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Re: mammal mystery

From: John Bois <jbois@umd5.umd.edu>
 >  Rails are not flightless are they.  They can fly
 > away from a low to the ground predator.  Surely if they were as "good"
 > as the others in this niche they would lose their wings.  After all,
 > it is expensive to fly (I claim this is demonstrated by the apparent
 > rapidity with which flightlessness occurs on predatorless island
 > species).

I think there may be other factors at work here.

On possiblity is the risk of being blown out to sea in a strong
wind if one is flying.  This could add an extra level of selection
against flight on small islands.

If this is valid, then the rest of your argument is invalid.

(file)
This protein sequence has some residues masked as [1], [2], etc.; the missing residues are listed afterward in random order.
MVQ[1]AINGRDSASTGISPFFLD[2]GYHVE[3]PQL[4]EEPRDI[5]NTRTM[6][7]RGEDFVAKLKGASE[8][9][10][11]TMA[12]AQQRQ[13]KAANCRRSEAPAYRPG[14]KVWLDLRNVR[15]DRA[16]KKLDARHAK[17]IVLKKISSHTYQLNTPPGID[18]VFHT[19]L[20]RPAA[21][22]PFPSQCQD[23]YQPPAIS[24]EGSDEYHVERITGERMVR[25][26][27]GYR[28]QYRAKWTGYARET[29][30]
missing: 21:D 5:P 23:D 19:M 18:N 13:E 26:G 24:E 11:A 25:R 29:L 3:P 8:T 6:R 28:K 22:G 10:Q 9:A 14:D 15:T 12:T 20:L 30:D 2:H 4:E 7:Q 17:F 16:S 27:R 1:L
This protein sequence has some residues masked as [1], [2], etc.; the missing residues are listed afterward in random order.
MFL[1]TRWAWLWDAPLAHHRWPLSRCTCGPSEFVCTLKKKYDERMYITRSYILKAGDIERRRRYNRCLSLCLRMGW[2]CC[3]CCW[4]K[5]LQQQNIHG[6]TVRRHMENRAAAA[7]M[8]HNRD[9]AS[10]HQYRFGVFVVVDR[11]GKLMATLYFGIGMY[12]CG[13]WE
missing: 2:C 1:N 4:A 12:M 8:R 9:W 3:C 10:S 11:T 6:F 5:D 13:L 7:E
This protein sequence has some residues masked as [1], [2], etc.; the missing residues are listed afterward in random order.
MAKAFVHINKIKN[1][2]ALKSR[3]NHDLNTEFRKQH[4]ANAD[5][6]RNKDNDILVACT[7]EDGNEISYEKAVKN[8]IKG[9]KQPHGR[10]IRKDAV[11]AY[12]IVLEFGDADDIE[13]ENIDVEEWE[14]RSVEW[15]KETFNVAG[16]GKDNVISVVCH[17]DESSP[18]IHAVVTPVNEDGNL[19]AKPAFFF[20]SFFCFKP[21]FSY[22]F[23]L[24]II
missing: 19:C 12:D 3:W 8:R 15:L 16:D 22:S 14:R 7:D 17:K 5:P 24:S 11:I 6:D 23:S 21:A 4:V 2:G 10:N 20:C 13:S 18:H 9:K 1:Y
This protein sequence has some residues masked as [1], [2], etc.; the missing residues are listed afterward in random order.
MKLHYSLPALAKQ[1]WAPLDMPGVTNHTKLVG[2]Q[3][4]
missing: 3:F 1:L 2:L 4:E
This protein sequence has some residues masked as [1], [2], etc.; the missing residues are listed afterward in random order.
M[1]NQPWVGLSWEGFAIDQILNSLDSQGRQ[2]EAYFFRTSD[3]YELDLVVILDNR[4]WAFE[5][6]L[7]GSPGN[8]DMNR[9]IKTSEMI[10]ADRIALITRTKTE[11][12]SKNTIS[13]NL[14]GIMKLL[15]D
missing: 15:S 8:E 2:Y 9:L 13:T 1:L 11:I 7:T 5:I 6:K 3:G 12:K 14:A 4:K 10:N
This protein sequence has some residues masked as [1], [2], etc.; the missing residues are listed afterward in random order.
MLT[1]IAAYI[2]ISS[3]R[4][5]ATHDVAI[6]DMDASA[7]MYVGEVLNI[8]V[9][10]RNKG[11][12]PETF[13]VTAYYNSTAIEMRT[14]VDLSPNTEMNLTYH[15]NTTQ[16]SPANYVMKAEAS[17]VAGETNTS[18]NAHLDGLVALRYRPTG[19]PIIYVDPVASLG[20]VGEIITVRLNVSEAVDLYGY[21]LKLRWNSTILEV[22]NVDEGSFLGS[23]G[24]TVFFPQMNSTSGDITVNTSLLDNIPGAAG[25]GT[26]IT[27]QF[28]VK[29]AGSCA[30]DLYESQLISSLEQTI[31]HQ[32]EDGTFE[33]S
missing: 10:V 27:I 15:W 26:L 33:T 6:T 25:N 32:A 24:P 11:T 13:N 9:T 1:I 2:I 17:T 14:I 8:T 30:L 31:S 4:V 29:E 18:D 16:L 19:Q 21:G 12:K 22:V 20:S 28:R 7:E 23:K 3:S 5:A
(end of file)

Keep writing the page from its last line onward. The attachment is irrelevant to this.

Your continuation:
[I know, this needs to be verified].

 > Further, I say that the four legs are better at getting through what
 > must be, in a tangled thicket, a series of hoops.

Then you haven't seen a brown thrasher either.  They are very nimble
in the underbrush.  They are also, like rails, difficult to see.
Yet they only fly when threatened.  This is not their normal mode
of locomotion.

 >  It means landing on your
 > feet instead of your beak.  Otherwise, how to explain the great lack of
 > bipeds (without wings, now, since wings provide means
 > of escape) in the tangled thickets?
Easy - mammals are predisposed to quadrupedal locomotion, and generally
are unable to evolve bipedal forms.  Only a two rather unusual lineages,
kangaroos and anthropoid primates, have evolved quadrupedality.  And
in the antrhropoids, at least, I can make a case that this is due to
secondary terrestriality in arboreal *brachiators* (not merely normal
arboreal forms).

On the other hand archosaurs are/were predisposed to bipedality due
to their limb structure, so they evolved it several times.

swf@elsegundoca.ncr.com         sarima@ix.netcom.com

The peace of God be with you.